About the dog

Buttercup, my mom’s dog, will be celebrating her ninth birthday in August. So imagine my concern when, on Monday, she was sluggish and tired and was hard-pressed to hop on the couch the way she likes or stand on her hind legs while dancing about for a treat the way she always does. She was fatigued and slow and moved in a way that suggested full body ache. She even climbed into my lap, which is unusual for her – she prefers to snuggle up next to your leg, or your feet, if you have the couch in a reclined position. We checked her all over and couldn’t find anything wrong. I checked the computer. It said if she was better by the next day, then no problem.

Buttercup sleeping

Hey Butterstuff. Butterlump. Butterbiscuits. Muttley. Hey, hey – are you listening to me?

She wasn’t.

My family and I were very worried. Buttercup has always been a very energetic dog, eagerly bouncing about when she heard the word mail same as when she heard the word walk, because it meant to her “go outside in the front.” She almost staggered out the door and barely made it to the sidewalk instead. She had no appetite and wouldn’t drink any water. She didn’t even finish the jerky strips, one of her favorite treats, which she always demanded to eat every morning before going to the bathroom properly.

So Tuesday, when I went to Target to pick up some bread I also grabbed a FreshPets sausage. When I got home I chopped up a quarter pound of it into little pieces and put it in her bowl. As she went to eat it, she wagged her tail, if rather slowly, but at least she ate all of it.

Mom then decided to add olive oil to it, as her mom used to give olive oil to her children and their pets if they weren’t feeling well. Buttercup seemed to like it as well, even though when Mom tried to give straight olive oil to Buttercup before she wouldn’t eat it.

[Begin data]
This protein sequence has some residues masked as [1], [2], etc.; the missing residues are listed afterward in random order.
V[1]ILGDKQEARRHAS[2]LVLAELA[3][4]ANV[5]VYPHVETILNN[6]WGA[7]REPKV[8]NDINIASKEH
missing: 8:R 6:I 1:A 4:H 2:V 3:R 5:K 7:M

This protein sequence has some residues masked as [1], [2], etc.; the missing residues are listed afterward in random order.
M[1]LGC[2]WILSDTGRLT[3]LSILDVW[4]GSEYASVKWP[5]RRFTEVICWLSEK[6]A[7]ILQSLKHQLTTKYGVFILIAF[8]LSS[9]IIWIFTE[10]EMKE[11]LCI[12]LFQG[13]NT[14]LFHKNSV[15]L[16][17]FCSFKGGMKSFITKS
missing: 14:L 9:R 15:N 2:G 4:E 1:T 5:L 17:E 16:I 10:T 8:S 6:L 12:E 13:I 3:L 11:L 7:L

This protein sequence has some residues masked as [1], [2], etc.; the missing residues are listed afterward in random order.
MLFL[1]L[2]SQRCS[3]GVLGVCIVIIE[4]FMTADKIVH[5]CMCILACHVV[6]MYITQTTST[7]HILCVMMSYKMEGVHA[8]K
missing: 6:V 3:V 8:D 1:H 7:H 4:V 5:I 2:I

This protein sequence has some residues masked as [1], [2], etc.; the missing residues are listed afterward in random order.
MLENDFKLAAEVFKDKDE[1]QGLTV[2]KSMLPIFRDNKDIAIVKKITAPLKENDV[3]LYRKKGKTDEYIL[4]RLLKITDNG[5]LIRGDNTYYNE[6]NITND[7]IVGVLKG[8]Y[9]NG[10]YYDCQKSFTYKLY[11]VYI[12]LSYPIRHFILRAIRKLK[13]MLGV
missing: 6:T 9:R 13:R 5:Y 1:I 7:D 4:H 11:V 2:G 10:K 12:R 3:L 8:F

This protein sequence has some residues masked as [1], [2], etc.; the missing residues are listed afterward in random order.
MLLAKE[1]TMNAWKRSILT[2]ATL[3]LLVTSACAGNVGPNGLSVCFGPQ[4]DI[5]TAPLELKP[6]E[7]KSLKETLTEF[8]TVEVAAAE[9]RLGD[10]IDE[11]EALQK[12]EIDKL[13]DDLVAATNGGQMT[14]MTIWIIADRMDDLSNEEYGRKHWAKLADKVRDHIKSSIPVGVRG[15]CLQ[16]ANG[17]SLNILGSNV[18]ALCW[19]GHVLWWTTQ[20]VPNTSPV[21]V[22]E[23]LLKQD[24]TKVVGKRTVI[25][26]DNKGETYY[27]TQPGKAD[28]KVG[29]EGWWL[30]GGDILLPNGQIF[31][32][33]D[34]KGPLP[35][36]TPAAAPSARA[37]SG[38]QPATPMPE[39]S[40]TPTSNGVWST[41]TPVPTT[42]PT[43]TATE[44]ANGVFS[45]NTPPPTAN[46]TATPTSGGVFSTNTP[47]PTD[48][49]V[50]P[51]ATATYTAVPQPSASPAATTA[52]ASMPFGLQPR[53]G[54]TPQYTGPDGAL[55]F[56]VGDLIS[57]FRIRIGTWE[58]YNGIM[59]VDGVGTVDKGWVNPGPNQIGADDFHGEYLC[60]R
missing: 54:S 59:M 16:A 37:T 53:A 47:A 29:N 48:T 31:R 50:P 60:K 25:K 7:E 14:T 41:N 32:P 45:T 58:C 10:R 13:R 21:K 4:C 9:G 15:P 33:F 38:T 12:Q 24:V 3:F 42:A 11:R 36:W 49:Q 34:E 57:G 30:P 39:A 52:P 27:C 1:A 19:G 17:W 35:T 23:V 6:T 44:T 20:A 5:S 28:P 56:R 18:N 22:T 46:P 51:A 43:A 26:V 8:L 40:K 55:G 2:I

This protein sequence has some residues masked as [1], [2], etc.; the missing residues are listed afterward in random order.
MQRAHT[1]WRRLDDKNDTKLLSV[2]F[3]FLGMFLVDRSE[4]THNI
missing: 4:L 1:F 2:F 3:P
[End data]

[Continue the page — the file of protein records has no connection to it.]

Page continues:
At work, I talked to the coworker whose dog had died. It was on their walk, and they noticed the dog wasn’t doing well. They had tried to cut the walk short and took some short cuts to get home faster. If the dog was smaller (he was a boxer) they would’ve carried him, but he was much too big to be carried. Fifteen minutes from their house, the dog had a heat stroke. Twenty minutes later, with she and her kids crying around him, their dog was dead. Emergency services for the pet got there too late. It cost her seventy-five dollars for animal control to take the dog. She was going to cremate him – one hundred twenty dollars – but her husband was in a car accident that weekend and it cost two hundred forty to get the truck fixed, so she has no money for that. They can’t bury the dog in the backyard because they are renting the house they live in. Hearing about this made me even more jittery and anxious to get home to see Buttercup.

My car overheated, popping the cap off the coolant overflow and almost didn’t make it home. Steam billowed from under the hood. When I got home, Buttercup seemed to finally be resting well, curled up on some blankets we put on the floor because she couldn’t make the hop up to the couch.

Wednesday dawned bright and early, and Buttercup seemed to have perked up a little bit. Her appetite for the sausage had definitely improved and she was drinking water again.

Thursday she was still improving. When I got home from work, turns out Buttercup had eaten too much olive oil and messed herself. Oops.

Today Buttercup seems back to normal. If her joints are a bit achy, and she is a bit hesitant about hopping up onto the couch, it’s only a tiny bit. She dashed to the front door to help us bring in the mail, danced on her hind legs for a treat, and went skittering around underfoot like a hazard to our health as usual.

Buttercup’s a fox terrier mix. The way I figure it, she has at least another five good years to go. I’m glad she’s doing better. We think it was a bug bite. It might have happened in her cage on Sunday night because we’re always very good about killing spiders (I have nothing against spiders, but if I think any of them might possibly harm my pets, I’m going all gung ho on their tiny bodies.)

And now she’s begging for a treat again. Stupid mutt. It amazing how we get so attached to troublesome dogs like her.

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~ by cerridwyn eldritch on July 26, 2013.

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